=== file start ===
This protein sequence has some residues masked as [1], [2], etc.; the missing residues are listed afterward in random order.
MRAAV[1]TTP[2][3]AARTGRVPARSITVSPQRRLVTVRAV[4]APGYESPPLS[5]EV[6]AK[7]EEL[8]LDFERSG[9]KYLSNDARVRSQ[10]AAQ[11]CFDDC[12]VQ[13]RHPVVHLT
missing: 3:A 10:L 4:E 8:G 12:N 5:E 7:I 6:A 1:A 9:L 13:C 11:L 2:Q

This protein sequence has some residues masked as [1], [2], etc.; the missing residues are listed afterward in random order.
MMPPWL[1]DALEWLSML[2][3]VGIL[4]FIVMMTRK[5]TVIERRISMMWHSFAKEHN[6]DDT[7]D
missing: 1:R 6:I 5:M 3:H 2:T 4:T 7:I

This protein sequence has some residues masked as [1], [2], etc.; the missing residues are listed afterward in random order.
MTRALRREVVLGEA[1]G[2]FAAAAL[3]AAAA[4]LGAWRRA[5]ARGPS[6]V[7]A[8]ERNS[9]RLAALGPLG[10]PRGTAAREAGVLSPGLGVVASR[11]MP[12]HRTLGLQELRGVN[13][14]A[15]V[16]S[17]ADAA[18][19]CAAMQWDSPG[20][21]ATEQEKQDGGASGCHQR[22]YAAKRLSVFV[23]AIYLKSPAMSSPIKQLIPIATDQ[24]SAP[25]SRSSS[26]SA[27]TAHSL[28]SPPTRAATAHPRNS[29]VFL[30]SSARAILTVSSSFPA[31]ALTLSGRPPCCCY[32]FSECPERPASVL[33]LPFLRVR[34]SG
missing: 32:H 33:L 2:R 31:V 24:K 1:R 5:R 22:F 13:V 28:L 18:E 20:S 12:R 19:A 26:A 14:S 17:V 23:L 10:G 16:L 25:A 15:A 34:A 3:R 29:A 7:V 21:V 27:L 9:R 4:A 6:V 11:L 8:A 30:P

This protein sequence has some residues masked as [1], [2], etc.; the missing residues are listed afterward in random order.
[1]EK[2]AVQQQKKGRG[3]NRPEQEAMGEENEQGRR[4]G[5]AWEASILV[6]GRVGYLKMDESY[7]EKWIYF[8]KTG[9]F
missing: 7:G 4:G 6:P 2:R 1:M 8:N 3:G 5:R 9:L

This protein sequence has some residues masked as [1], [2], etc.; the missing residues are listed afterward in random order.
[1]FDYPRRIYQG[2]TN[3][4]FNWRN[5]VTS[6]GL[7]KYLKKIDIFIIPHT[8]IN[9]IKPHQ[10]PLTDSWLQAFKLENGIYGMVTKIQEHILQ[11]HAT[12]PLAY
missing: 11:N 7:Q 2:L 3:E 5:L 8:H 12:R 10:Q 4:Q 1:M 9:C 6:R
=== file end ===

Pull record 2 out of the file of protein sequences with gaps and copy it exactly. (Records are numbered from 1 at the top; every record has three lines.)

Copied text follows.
This protein sequence has some residues masked as [1], [2], etc.; the missing residues are listed afterward in random order.
MMPPWL[1]DALEWLSML[2][3]VGIL[4]FIVMMTRK[5]TVIERRISMMWHSFAKEHN[6]DDT[7]D
missing: 1:R 6:I 5:M 3:H 2:T 4:T 7:I